The Renaissance Timeline: Events Overview

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  • 0:07 Ground Rules for Our Timeline
  • 1:53 1300s - Early 1400s
  • 2:35 Mid - Late 1400s
  • 3:40 Early - Mid 1500s
  • 5:29 Late 1500s - Early 1600s
  • 7:31 Lesson Summary
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Lesson Transcript
Instructor: Jessica Whittemore

Jessica has taught junior high history and college seminar courses. She has a master's degree in education.

In this lesson, we will build an outline of the historical events which flow together to form the time periods of the Renaissance, Reformation, Age of Discovery, and the Elizabethan era.

Ground Rules for Our Timeline

Today's lesson will differ from most in that it will be more of a tool than a lesson, a frame of reference rather than a subject dissected. Together we will be making a timeline to guide us through four very exciting, yet often confusing, eras of history. They are the Renaissance, the Reformation, the Age of Exploration, and the Elizabethan era.

Now, before I begin rattling off dates or we begin making our timeline, we have two ground rules to cover, so listen carefully. Rule number one: remember, these time periods flow together with no definitive starts and stops. In truth, they sort of stream into one another. Think of it like your plate at a picnic, and no matter how careful you are, the coleslaw always sort of seeps into your baked beans or soaks the underside of your corn on the cob. It's pretty annoying for those of us who like to keep things all nice and neat, but it's just the way it goes at a picnic. It's the same way with these eras. Like the food on your picnic plate, they just seep and flow into one another, and even the geekiest of historians don't agree on where one truly starts and the other stops.

The Hundred Year War begins the Renaissance timeline of events.
Hundred Years War Timeline

This bring us to rule number two, the most important of our rules: do not freak out if you don't know these events. I'm going to repeat that one - do not freak out if you don't know these events. We've just begun, and you're not expected to know them. This timeline is simply a tool of reference, a road map of sorts, to help keep track of the times as we delve into each event in future lessons.

So for now, don't worry - we've got it all covered. Just take a deep breath, sit back, and watch our timeline unfold.

1300s - Early 1400s

First, we have the Hundred Years' War, beginning in 1337 and lasting for about 116 years. It was a nasty skirmish that began when the King of England tried to claim the crown of France.

Next, we have another struggle for power, but this time in the papacy. It was known as the Great Schism of 1378, when two popes both claimed authority over the Catholic Church. Again, this caused a bit of a problem. Because of this, we need to include the Council of Constance, lasting through the years 1414-1418, which ends the aforementioned Great Schism.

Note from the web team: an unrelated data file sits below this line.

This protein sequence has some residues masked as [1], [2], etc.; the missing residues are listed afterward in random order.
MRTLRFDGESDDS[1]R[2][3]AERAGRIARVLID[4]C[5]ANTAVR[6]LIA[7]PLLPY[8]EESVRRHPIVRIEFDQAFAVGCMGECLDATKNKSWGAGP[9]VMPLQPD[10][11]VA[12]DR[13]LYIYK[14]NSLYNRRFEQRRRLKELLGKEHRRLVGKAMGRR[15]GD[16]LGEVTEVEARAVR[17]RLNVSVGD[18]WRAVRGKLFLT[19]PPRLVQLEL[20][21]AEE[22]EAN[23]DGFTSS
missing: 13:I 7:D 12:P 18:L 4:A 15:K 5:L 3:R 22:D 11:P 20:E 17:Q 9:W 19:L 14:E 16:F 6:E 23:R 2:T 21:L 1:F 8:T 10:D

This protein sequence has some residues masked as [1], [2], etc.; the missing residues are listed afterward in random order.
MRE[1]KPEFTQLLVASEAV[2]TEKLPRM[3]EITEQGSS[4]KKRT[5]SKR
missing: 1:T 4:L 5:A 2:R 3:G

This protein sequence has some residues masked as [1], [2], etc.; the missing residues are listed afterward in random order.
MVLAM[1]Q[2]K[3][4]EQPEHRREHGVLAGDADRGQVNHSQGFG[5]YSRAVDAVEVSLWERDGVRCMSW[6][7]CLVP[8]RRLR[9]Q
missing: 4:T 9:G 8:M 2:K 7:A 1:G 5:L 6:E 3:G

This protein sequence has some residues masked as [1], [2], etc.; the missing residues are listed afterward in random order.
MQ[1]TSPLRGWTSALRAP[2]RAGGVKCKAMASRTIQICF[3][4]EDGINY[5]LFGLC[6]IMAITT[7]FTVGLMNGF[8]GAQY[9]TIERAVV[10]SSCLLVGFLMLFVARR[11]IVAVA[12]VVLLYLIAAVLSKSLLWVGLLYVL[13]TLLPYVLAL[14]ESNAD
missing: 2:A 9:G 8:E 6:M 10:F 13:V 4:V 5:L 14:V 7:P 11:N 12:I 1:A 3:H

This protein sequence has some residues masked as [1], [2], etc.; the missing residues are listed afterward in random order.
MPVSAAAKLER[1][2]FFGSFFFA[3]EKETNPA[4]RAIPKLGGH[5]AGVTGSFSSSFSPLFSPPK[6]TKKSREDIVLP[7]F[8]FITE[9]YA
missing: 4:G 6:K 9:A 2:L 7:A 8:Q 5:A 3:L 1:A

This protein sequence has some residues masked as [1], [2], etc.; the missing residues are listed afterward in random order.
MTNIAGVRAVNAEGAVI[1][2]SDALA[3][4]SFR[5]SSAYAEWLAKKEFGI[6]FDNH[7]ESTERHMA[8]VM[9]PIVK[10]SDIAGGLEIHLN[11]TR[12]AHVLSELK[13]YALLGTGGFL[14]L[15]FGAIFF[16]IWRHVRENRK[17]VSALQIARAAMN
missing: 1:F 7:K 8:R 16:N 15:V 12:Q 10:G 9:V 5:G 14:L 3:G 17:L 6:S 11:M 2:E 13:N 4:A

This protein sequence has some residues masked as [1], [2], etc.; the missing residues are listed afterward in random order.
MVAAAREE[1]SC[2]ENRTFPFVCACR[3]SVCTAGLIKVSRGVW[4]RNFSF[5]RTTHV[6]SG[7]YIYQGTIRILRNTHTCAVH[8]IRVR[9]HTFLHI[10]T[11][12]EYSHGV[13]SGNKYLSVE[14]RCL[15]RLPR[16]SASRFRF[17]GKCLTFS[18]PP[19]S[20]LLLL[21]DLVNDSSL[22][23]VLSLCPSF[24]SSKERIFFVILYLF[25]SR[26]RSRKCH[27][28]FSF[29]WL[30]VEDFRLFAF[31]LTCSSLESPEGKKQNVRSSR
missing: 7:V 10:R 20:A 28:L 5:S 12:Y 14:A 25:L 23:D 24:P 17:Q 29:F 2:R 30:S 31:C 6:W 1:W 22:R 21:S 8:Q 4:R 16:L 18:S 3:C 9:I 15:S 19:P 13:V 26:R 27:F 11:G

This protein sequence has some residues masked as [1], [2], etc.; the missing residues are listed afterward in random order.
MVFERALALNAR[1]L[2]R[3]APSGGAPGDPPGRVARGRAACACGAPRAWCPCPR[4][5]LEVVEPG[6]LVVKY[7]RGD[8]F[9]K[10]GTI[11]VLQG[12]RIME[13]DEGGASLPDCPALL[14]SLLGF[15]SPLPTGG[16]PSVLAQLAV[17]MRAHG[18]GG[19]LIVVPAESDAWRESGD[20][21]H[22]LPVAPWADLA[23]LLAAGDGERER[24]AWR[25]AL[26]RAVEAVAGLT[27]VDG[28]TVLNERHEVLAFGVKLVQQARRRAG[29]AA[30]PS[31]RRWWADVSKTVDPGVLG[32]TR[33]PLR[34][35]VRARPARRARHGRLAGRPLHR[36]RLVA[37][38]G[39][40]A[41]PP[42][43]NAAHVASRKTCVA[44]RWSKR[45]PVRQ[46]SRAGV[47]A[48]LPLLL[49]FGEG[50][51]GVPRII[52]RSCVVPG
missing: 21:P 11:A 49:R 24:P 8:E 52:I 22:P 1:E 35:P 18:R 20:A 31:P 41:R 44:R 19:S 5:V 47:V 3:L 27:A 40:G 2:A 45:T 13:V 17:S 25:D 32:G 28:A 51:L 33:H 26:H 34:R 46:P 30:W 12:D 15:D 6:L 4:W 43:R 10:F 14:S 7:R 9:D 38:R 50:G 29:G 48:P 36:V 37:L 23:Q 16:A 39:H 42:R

Mid - Late 1400s

On more of an up note, we can also include the invention of the printing press by Johann Gutenberg in 1448. This invention forever changed world communication.

On a down note, while Gutenberg is printing, people are still fighting as Constantinople falls to the Turks in the year 1453, thus ending the Byzantine Empire.

Not wanting to be left out of any action, England gets involved in her own civil war, known as the War of the Roses, which began in 1455 as a family feud of sorts between the Houses of York and Lancaster. Unlike the game show, this one lasted for over 30 years!

The printing press allowed more works of literature to reach the common citizen.
Printing Press Invention Image

To take a break from all the fighting, we have another high point as Columbus sails in 1492. Here, I feel we should just take a moment and honor elementary school teachers all over the land by simply saying, 'Columbus sailed the ocean blue in 1492!'

Early - Mid 1500s

While sails are setting for the new world, art is flourishing in the old one. One example of this is the famous painting of the Sistine Chapel by Michelangelo himself in 1508. It's an amazing work of art still displayed and revered today.

As Mike was painting, others were writing. We have Martin Luther nailing his 95 Theses to the doors at Wittenberg in the year 1517. This work not only changed the religious landscape of much of Northern Europe but also caused some real trouble for its author, Martin Luther.

Speaking of trouble, we also have the Peasants' War of Germany beginning in 1524 and lasting about two years. Although its duration was very short, it was a large uprising of the peasant class, seeking influence and freedom for their everyday lives.

Across the sea, while peasants in Germany were fighting for their freedom, Spanish conquistadors were robbing the new world of its freedom, as in 1532, Francisco Pizarro conquered the Incan Empire of Peru.

Martin Luther nailed his theses to the church door and changed religious practices in Europe.
Martin Luther Nailing Theses

Again not wanting to be left out, England joins the historical melee with the excommunication of Henry VIII by the pope. This occurred in 1538 over some trivial little matters like marriage annulments, cutting off wives' heads, and Henry declaring his supremacy and starting his very own church.

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